c/o Frederic J. Brown

c/o Frederic J. Brown

In a cross talk, two writers sit down to discuss a book, movie, TV show, or piece of art they both feel strongly about. Sometimes they disagree; other times, they’re in perfect harmony. Here, Opinion Editor Zara Skolnik and Assistant Features Editor Lyah Muktavaram sat down to talk about the 66th Annual Grammy Awards, which highlighted recordings, artists, and compositions produced from Oct. 1, 2022 to Sept. 15, 2023. The Grammys took place on Sunday, Feb. 4, 2024 and were hosted by Trevor Noah.

Lyah Muktavaram: I’ll be honest, this was the first Grammys I’ve ever watched. I’m not claiming to be an art or music connoisseur by any means, but I did think that this was particularly entertaining. I have thoughts.

Zara Skolnik: Me too. I am definitely not tapped into the Grammys discourse. However, I do have some highlights I would like to talk about. 

LM: Tell me about your first impressions. 

ZS: I liked the performances. Billie Eilish sang “What Was I Made For” and Olivia Rodrigo sang “Vampire,” and I was impressed by those. A highlight for me was Celine Dion being the award presenter for Album of the Year and Taylor Swift winning that. Celine Dion being the presenter and having Stiff Person Syndrome was pretty remarkable. She has five Grammys of her own, and Stiff Person Syndrome affects one or two people out of a million, so it’s extremely rare and honorable that she was able to come to the Grammys.

LM: I really appreciated Luke Combs and Tracy Chapman’s “Fast Car.” I’m more familiar with Luke Combs’ rendition of the song, but it was great to see Chapman, the original artist, collaborate with Combs. 

My first impressions were generally really positive. I enjoyed Karol G’s acceptance speech when she won her first Grammy. I’m a huge fan of her, and my entire family is too, so it was super exciting to see her on the stage.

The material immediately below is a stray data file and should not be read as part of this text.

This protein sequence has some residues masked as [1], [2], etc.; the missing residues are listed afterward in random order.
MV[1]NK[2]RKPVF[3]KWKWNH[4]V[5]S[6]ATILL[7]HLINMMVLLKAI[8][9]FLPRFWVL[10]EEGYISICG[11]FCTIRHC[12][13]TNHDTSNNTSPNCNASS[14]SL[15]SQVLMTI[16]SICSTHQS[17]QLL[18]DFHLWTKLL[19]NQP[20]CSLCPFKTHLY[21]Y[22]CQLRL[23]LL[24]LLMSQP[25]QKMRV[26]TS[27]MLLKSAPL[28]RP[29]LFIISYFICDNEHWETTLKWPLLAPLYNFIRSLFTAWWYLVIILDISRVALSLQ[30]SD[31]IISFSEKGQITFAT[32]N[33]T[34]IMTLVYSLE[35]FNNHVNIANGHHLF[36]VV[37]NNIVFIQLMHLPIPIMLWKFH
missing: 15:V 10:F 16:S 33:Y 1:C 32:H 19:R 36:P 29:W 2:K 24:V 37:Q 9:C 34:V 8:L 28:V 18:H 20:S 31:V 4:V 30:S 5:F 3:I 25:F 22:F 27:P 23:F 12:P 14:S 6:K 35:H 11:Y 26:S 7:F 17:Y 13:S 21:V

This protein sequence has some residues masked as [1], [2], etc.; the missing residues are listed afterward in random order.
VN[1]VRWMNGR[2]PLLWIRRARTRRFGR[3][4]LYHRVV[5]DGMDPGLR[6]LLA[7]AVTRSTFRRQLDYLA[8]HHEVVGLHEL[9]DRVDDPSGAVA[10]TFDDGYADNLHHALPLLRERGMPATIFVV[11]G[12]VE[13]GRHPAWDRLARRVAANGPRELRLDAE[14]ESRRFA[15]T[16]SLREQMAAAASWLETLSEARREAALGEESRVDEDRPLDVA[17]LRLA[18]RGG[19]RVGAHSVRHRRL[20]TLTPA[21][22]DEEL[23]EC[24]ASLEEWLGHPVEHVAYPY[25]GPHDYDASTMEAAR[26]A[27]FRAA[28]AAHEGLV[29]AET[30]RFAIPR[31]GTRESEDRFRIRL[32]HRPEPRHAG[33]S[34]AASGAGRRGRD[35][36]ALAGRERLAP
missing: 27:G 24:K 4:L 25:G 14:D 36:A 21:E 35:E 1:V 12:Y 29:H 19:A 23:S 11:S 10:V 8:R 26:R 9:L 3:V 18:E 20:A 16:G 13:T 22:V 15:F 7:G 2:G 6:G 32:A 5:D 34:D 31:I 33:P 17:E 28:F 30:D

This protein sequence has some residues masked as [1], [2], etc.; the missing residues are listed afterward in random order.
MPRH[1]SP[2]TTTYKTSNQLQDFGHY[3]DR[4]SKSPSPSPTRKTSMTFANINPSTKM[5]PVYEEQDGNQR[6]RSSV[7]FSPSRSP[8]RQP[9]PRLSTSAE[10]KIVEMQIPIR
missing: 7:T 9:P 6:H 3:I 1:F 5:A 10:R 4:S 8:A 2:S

ZS: What did you think of Taylor Swift’s album announcement?

LM: I was shocked. I’m friends with a few hardcore Swifties, and they were freaking out. It was crazy to see it happen live. What did you think? 

ZS: I was expecting her to announce reputation (Taylor’s Version), but then when she announced her new album, The Tortured Poets Department, I was like, “Oh, this is an interesting name.” I’m wondering what it’s going to sound like. I did see a couple of YouTube reels about the fact that if she hadn’t won Album of the Year, she would have announced this new album on her Tokyo leg of the Eras Tour.

LM: I’ve heard a few people talk about how maybe it wasn’t the most appropriate choice for Taylor Swift to release her album there and how it outshined other female performers. SZA was the most nominated person, but no one really seems to be talking about that because Taylor Swift announced her album. 

ZS: Definitely. I think that because the Taylor Swift culture is so huge, everything she does is always taken out of proportion. For her to announce this new album—which is a big deal for any artist, but it’s an even bigger deal because it’s Taylor Swift—kind of takes away from the success of the other female artists at the Grammys.